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African-American troops

Variously called negro, coloured, and black, the history of African-American soldiers is that of US race relations in general. Even after the abolition of formal discrimination by colour, ...

African-American troops

African-American troops   Reference library

The Oxford Companion to Military History

Reference type:
Subject Reference
Current Version:
2004

...-American troops Variously called negro, coloured, and black, the history of African-American soldiers is that of US race relations in general. Even after the abolition of formal discrimination by colour, advancement within the military has corresponded rather closely to skin shade. During the American independence war both sides employed negroes mainly in a support capacity. In 1775 , Lord Dunmore issued an emancipation decree similar to the one by Lincoln in 1862 , declaring the freedom of only the rebels' slaves and indentured servants. In the...

African-American troops

African-American troops  

Reference type:
Overview Page
Variously called negro, coloured, and black, the history of African-American soldiers is that of US race relations in general. Even after the abolition of formal discrimination by colour, advancement ...
48 The History of the Book in America

48 The History of the Book in America   Reference library

The Oxford Companion to the Book

Reference type:
Subject Reference
Current Version:
2010
Subject:
History, Social sciences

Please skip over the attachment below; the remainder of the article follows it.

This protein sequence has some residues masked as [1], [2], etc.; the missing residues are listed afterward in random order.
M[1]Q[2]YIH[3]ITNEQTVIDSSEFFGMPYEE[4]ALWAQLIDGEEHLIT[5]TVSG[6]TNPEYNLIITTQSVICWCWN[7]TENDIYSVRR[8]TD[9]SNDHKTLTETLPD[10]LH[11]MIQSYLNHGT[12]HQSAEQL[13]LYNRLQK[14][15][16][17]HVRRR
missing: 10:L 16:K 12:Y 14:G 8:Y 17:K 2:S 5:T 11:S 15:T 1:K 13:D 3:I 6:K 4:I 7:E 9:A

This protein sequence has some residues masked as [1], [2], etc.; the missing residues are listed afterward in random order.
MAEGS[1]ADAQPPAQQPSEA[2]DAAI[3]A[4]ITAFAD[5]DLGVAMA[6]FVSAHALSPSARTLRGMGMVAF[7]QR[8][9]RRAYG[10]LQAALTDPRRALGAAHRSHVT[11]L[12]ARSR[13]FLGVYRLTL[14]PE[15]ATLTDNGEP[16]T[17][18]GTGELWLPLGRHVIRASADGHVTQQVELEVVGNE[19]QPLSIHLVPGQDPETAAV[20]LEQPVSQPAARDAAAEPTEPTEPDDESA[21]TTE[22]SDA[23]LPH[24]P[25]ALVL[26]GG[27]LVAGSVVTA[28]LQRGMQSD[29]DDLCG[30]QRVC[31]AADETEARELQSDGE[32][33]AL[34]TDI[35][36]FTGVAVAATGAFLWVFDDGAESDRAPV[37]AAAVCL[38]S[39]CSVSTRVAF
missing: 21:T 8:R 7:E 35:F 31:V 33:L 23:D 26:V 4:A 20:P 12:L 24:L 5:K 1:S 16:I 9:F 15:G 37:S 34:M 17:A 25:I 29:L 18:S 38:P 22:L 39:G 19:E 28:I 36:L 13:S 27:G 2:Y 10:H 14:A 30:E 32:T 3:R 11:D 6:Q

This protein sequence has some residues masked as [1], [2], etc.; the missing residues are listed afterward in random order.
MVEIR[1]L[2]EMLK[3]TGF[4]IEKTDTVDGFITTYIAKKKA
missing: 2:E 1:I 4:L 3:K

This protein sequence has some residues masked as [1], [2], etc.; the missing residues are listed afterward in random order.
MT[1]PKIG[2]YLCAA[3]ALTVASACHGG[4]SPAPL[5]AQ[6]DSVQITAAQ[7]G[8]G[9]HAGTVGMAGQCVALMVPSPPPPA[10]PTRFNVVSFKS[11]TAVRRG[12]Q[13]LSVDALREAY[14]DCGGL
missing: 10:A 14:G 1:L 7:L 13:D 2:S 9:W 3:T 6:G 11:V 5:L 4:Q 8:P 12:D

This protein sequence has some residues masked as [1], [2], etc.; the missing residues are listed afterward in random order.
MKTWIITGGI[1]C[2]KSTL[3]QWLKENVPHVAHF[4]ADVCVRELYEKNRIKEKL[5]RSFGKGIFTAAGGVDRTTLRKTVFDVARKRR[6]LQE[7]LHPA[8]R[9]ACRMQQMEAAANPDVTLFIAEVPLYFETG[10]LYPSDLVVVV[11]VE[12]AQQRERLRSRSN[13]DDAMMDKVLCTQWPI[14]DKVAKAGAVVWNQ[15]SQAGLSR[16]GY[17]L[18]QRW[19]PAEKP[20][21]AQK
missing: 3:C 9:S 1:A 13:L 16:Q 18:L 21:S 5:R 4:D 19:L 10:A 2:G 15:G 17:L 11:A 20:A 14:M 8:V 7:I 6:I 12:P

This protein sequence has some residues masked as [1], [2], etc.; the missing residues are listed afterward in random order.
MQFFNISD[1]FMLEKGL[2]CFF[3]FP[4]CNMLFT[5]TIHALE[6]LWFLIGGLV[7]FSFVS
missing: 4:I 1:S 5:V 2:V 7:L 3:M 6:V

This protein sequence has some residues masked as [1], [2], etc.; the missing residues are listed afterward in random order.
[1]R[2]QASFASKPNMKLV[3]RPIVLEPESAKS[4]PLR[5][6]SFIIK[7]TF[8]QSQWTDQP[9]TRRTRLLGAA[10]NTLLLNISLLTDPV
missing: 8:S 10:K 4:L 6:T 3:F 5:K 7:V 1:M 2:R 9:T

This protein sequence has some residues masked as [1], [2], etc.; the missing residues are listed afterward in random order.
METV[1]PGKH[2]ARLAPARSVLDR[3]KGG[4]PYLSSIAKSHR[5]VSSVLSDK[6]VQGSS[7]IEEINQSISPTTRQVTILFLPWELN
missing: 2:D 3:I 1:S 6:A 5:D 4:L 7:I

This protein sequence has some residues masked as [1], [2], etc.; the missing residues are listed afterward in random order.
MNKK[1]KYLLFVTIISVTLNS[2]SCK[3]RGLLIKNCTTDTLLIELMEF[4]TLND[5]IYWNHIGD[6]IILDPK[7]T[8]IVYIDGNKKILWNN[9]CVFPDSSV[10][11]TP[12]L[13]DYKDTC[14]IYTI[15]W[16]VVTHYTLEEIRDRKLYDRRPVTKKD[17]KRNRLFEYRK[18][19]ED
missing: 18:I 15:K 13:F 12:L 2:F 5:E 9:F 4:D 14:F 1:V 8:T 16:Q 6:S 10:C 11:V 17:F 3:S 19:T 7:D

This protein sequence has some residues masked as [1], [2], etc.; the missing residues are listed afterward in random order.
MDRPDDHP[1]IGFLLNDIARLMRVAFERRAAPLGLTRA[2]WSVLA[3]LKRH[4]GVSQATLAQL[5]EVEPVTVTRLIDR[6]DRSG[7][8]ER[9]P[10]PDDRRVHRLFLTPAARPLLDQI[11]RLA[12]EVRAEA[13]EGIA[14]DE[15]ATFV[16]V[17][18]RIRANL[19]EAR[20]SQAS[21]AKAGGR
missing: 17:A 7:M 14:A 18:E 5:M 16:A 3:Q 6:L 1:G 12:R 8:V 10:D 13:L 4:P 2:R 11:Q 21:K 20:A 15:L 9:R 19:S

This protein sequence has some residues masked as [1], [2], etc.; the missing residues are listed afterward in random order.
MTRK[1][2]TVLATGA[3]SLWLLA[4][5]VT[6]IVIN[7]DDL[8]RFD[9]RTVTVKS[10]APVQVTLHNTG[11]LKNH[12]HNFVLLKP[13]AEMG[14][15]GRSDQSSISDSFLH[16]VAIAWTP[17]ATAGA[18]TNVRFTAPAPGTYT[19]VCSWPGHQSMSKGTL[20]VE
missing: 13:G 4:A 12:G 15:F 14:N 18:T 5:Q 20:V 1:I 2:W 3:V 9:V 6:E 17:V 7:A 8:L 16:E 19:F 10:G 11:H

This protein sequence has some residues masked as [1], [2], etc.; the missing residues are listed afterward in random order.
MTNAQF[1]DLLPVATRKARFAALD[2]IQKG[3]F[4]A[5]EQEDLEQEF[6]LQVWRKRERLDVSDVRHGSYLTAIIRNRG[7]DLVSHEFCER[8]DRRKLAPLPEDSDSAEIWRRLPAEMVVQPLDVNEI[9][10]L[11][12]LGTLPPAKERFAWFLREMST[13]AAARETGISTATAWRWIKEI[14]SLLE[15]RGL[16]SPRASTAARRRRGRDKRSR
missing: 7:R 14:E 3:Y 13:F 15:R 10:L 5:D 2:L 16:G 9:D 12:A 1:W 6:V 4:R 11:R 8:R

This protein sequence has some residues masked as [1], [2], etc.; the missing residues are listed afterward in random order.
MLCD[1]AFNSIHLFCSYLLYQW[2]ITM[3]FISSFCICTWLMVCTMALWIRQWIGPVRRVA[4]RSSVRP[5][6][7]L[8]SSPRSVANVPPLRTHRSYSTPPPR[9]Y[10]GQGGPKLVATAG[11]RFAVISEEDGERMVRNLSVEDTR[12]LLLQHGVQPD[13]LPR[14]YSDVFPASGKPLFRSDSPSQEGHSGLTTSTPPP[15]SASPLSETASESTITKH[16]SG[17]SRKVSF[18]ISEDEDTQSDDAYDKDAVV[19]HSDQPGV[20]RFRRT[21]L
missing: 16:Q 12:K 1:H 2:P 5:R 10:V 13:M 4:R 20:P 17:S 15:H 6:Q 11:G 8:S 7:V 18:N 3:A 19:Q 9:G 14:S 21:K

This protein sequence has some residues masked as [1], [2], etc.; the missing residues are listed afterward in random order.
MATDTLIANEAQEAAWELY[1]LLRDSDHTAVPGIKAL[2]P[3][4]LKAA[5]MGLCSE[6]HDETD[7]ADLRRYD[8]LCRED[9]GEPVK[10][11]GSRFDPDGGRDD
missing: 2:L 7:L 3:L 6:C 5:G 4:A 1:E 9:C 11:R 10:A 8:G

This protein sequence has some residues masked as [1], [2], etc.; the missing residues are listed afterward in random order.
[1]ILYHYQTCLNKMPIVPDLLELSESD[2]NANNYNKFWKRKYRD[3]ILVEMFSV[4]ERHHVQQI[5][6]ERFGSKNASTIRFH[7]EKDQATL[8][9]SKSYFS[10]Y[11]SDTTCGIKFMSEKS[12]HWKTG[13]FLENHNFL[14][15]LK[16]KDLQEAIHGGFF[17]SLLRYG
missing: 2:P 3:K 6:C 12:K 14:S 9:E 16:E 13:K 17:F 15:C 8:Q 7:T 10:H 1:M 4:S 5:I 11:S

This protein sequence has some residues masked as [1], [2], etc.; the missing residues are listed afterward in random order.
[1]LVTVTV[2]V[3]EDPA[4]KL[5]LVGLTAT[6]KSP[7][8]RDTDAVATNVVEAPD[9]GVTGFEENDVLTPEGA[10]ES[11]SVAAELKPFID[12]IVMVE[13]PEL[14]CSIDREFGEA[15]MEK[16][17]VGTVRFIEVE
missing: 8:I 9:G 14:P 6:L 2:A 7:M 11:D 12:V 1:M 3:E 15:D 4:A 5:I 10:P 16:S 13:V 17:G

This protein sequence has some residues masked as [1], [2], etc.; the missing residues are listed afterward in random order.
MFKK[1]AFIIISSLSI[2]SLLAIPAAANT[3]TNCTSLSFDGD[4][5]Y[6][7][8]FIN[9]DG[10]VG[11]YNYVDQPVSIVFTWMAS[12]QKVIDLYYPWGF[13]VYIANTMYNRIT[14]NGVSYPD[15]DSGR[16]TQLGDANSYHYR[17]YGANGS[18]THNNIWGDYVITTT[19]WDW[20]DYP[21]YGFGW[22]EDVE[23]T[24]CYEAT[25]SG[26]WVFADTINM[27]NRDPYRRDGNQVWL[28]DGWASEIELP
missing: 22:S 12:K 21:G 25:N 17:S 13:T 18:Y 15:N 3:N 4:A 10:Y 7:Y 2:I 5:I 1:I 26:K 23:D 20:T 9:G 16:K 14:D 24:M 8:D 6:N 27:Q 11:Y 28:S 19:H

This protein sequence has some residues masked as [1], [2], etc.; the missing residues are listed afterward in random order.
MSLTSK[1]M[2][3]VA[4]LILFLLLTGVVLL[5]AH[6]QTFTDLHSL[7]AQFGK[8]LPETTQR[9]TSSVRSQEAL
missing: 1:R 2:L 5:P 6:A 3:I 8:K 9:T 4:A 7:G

Length:
12,975 words
Publisher:
Oxford University Press
Illustration(s):
1

...sense of racial and social pride among middle-class African-Americans, who sought at once to assert their membership in the national mainstream and to challenge its assumptions about black people’s capacity for education. Foreign-language publications always played a similar, dual role for their first- and second-generation American readers. From their origins in colonial Pennsylvania, German-language presses followed German-speaking Americans as far west as St Louis. Rather than form a unified German-American identity, these presses promoted various senses of...

Julius Caesar

Julius Caesar   Reference library

Michael Dobson, Will Sharpe, Anthony Davies, and Will Sharpe

The Oxford Companion to Shakespeare (2 ed.)

Reference type:
Subject Reference
Current Version:
2015
Subject:
Literature, Shakespeare studies and criticism, Performing arts, Theatre
Length:
3,203 words
Publisher:
Oxford University Press
Illustration(s):
1

...4.1 Antony, Octavius, and Lepidus negotiate a proscription list, which includes Lepidus’ brother and Antony’s nephew. After Lepidus’ departure Antony argues that he is not fit to share the government of Rome with them, but Octavius disagrees. They set about mustering allies and troops to meet those being raised by Brutus and Cassius. 4.2 At a private conference, Brutus accuses Cassius of betraying the conspiracy’s ideals by accepting bribes: eventually they make up their quarrel, Brutus explaining his temper by revealing that he has just learned that Portia,...

44 The History of the Book in Australia

44 The History of the Book in Australia   Reference library

The Oxford Companion to the Book

Reference type:
Subject Reference
Current Version:
2010
Subject:
History, Social sciences
Length:
6,048 words
Publisher:
Oxford University Press
Illustration(s):
1

...the Federal Council of Australasia. Sir Henry Parkes , the New South Wales premier and former newspaper proprietor, initiated moves towards full political unification in 1889 . Then, leading up to Federation, the Australian colonies contributed troops to Britain’s war against Boer separatists in southern Africa. One of the most popular Australian books of this period was the Revd W. H. Fitchett ’s Deeds that Won the Empire (first published as a newspaper serial in 1896 ), with total sales of more than half a million. After a decade of negotiations and...

38 The History of the Book in the Muslim World

38 The History of the Book in the Muslim World   Reference library

The Oxford Companion to the Book

Reference type:
Subject Reference
Current Version:
2010
Subject:
History, Social sciences
Length:
13,110 words